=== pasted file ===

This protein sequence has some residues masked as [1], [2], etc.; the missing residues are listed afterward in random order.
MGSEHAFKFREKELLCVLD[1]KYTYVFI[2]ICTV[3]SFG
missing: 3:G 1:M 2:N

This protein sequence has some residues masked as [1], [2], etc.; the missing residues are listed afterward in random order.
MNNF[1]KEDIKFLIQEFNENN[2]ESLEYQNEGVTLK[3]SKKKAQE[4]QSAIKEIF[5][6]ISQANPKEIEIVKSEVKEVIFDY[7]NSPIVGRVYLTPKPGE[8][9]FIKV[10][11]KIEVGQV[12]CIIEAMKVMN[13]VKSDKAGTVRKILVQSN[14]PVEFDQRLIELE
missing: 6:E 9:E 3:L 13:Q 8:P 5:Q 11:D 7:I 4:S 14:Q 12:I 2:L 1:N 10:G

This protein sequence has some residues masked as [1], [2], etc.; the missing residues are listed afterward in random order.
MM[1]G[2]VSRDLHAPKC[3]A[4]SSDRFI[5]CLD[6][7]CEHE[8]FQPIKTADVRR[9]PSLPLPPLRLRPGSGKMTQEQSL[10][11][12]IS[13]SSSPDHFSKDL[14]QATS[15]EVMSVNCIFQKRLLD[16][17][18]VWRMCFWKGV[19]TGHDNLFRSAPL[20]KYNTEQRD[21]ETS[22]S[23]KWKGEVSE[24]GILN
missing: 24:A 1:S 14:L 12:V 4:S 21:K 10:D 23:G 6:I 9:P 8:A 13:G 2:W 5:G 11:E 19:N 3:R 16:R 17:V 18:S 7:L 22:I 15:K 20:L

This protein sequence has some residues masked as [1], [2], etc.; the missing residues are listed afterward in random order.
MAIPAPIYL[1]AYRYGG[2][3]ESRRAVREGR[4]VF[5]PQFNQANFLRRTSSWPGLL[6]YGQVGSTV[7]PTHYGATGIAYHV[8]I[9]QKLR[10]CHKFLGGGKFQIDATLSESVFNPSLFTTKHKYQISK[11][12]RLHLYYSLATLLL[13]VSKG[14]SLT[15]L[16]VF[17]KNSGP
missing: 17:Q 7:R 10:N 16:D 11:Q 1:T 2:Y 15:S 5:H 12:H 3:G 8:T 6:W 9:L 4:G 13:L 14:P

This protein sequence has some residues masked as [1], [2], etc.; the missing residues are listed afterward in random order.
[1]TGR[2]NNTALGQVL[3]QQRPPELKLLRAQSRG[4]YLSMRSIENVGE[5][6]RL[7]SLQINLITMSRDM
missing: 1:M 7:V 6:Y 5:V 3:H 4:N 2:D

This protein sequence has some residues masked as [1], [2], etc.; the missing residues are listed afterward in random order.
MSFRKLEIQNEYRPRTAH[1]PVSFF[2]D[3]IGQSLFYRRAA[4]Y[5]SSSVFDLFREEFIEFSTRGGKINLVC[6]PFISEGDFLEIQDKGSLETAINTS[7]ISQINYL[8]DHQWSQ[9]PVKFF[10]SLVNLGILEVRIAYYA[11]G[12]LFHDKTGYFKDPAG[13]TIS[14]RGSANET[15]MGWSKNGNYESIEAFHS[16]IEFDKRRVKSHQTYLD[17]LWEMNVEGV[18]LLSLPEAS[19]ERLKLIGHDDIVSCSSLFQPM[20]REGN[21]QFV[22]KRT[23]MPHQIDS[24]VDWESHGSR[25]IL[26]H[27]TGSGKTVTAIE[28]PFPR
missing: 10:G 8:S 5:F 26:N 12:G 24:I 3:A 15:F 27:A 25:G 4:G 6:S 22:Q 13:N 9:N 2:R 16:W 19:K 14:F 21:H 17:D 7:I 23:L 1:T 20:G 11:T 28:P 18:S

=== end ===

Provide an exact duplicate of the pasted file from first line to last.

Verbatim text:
This protein sequence has some residues masked as [1], [2], etc.; the missing residues are listed afterward in random order.
MGSEHAFKFREKELLCVLD[1]KYTYVFI[2]ICTV[3]SFG
missing: 3:G 1:M 2:N

This protein sequence has some residues masked as [1], [2], etc.; the missing residues are listed afterward in random order.
MNNF[1]KEDIKFLIQEFNENN[2]ESLEYQNEGVTLK[3]SKKKAQE[4]QSAIKEIF[5][6]ISQANPKEIEIVKSEVKEVIFDY[7]NSPIVGRVYLTPKPGE[8][9]FIKV[10][11]KIEVGQV[12]CIIEAMKVMN[13]VKSDKAGTVRKILVQSN[14]PVEFDQRLIELE
missing: 6:E 9:E 3:L 13:Q 8:P 5:Q 11:D 7:I 4:S 14:Q 12:I 2:L 1:N 10:G

This protein sequence has some residues masked as [1], [2], etc.; the missing residues are listed afterward in random order.
MM[1]G[2]VSRDLHAPKC[3]A[4]SSDRFI[5]CLD[6][7]CEHE[8]FQPIKTADVRR[9]PSLPLPPLRLRPGSGKMTQEQSL[10][11][12]IS[13]SSSPDHFSKDL[14]QATS[15]EVMSVNCIFQKRLLD[16][17][18]VWRMCFWKGV[19]TGHDNLFRSAPL[20]KYNTEQRD[21]ETS[22]S[23]KWKGEVSE[24]GILN
missing: 24:A 1:S 14:L 12:V 4:S 21:K 10:D 23:G 6:I 9:P 8:A 13:G 2:W 5:G 11:E 19:N 3:R 16:R 17:V 18:S 7:L 22:I 15:K 20:L

This protein sequence has some residues masked as [1], [2], etc.; the missing residues are listed afterward in random order.
MAIPAPIYL[1]AYRYGG[2][3]ESRRAVREGR[4]VF[5]PQFNQANFLRRTSSWPGLL[6]YGQVGSTV[7]PTHYGATGIAYHV[8]I[9]QKLR[10]CHKFLGGGKFQIDATLSESVFNPSLFTTKHKYQISK[11][12]RLHLYYSLATLLL[13]VSKG[14]SLT[15]L[16]VF[17]KNSGP
missing: 17:Q 7:R 10:N 16:D 11:Q 1:T 2:Y 15:S 5:H 12:H 3:G 8:T 6:W 9:L 4:G 13:L 14:P

This protein sequence has some residues masked as [1], [2], etc.; the missing residues are listed afterward in random order.
[1]TGR[2]NNTALGQVL[3]QQRPPELKLLRAQSRG[4]YLSMRSIENVGE[5][6]RL[7]SLQINLITMSRDM
missing: 1:M 7:V 6:Y 5:V 3:H 4:N 2:D

This protein sequence has some residues masked as [1], [2], etc.; the missing residues are listed afterward in random order.
MSFRKLEIQNEYRPRTAH[1]PVSFF[2]D[3]IGQSLFYRRAA[4]Y[5]SSSVFDLFREEFIEFSTRGGKINLVC[6]PFISEGDFLEIQDKGSLETAINTS[7]ISQINYL[8]DHQWSQ[9]PVKFF[10]SLVNLGILEVRIAYYA[11]G[12]LFHDKTGYFKDPAG[13]TIS[14]RGSANET[15]MGWSKNGNYESIEAFHS[16]IEFDKRRVKSHQTYLD[17]LWEMNVEGV[18]LLSLPEAS[19]ERLKLIGHDDIVSCSSLFQPM[20]REGN[21]QFV[22]KRT[23]MPHQIDS[24]VDWESHGSR[25]IL[26]H[27]TGSGKTVTAIE[28]PFPR
missing: 10:G 8:S 5:F 26:N 12:G 24:I 3:A 15:F 27:A 25:G 4:G 6:S 22:Q 13:N 9:N 2:R 16:W 19:K 14:F 21:H 17:D 7:I 23:L 1:T 20:G 11:T 28:P 18:S